First of all it’s just one loop, so if you don’t like it the first time the good news is you don’t have to do it a second time before putting your running shoes on.

Secondly, the course will take cyclists West though the fabulous Woodlands and then head in a Northerly direction thought the rolling farmlands of East Texas.

The course winds its way through the National Forest before heading back toward the Woodlands.

It really has all the ear-marks of being a great bike course that will suit many triathletes who are fast on the flats and rolling hills and not great climbers.


The run course is more like most of the Ironman run courses in the world in so far as it involves three loops.

The entire marathon will take place within the confines of the Woodlands. Much like the bike course, the run course will be mostly flat.

Two of the loops will take place in the Woodlands and there will be a final leg that will take the athletes towards the finish on Market Street.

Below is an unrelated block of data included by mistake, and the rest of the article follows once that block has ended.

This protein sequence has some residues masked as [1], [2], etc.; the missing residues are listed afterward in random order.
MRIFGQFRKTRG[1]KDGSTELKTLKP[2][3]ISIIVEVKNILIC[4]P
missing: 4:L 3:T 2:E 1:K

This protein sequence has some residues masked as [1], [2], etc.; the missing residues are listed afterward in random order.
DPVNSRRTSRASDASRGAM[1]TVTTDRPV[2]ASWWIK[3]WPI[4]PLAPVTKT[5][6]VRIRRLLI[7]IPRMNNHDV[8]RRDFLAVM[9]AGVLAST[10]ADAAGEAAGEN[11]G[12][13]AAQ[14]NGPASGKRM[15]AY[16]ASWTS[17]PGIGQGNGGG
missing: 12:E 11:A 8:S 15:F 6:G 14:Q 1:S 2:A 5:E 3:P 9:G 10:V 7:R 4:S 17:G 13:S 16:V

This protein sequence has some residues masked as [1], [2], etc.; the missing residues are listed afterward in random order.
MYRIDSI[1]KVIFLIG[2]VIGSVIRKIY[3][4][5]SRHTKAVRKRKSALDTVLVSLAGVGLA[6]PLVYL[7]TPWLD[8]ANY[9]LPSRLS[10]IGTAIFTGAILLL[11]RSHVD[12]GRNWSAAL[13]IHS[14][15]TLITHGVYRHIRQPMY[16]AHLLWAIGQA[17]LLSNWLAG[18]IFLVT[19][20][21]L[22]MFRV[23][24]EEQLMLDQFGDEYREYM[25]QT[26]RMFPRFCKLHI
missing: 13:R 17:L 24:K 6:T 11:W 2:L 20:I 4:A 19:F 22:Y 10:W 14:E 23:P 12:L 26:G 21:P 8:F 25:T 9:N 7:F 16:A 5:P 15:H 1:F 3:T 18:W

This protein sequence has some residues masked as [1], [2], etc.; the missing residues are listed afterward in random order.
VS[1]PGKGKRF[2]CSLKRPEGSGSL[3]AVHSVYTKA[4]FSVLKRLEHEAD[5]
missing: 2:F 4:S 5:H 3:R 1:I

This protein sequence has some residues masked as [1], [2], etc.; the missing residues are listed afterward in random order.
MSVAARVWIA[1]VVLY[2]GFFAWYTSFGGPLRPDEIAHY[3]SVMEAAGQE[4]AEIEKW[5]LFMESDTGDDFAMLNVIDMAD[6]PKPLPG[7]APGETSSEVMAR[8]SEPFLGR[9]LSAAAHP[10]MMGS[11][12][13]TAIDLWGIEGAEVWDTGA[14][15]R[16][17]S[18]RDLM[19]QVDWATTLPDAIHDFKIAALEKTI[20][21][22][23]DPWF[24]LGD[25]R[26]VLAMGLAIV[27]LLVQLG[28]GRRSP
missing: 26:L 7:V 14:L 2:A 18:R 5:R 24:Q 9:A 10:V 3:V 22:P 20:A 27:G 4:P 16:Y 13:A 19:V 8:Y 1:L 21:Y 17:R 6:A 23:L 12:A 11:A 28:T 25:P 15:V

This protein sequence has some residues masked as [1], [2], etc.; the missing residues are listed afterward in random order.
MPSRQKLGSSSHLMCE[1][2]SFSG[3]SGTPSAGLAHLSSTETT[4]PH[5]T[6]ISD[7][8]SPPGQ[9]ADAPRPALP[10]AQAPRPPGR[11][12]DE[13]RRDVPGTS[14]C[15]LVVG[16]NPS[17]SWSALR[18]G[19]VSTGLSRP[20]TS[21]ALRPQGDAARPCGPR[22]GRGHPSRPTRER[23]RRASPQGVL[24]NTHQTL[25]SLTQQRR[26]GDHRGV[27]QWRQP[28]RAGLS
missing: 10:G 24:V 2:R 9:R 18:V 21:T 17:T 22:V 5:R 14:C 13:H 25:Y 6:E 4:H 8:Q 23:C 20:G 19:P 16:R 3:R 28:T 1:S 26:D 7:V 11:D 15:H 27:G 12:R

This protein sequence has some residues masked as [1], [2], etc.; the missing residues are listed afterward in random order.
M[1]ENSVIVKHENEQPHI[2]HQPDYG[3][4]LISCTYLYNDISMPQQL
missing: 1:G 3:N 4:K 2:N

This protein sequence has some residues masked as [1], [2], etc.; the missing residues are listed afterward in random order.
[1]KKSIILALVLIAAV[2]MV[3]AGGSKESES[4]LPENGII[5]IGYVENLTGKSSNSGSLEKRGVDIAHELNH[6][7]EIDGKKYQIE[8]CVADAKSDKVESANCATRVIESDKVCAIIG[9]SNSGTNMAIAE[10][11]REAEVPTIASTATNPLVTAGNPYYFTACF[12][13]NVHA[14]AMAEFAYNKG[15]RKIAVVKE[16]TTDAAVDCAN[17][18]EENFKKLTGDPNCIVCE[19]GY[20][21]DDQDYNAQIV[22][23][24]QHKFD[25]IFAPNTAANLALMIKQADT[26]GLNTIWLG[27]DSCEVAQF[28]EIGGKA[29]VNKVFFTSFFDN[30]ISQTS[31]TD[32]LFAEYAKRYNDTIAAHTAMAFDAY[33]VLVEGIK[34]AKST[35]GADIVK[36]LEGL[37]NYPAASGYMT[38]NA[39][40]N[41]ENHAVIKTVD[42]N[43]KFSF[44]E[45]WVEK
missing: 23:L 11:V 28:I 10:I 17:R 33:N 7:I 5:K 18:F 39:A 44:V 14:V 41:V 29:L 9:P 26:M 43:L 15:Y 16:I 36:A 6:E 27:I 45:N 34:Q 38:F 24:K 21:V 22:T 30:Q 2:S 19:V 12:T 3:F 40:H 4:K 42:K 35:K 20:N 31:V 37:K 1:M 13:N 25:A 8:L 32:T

There are several unique cut-off times to be aware of in Ironman Texas.

Like most races, the swim cut-off time is 2 hours and twenty minutes. Athletes must be on the bike course within 2 hours thirty-five minutes from the start of the swim(9:35 a.m.).

This is where the cut-off times differ from most Ironman races. Most Ironman races have a swim/bike combined cut-off time, but in the case of Ironman Texas 2011, there is a half-way cut-off point on the bike and athletes must reach Mile 60 before 1:40 p.m.

There could well be other Ironman races with this “half-way” bike cut-off that I am not aware of, but the important thing is to be aware of it in Ironman Texas if you feel your bike time will be an issue for you as far as making the cut-off.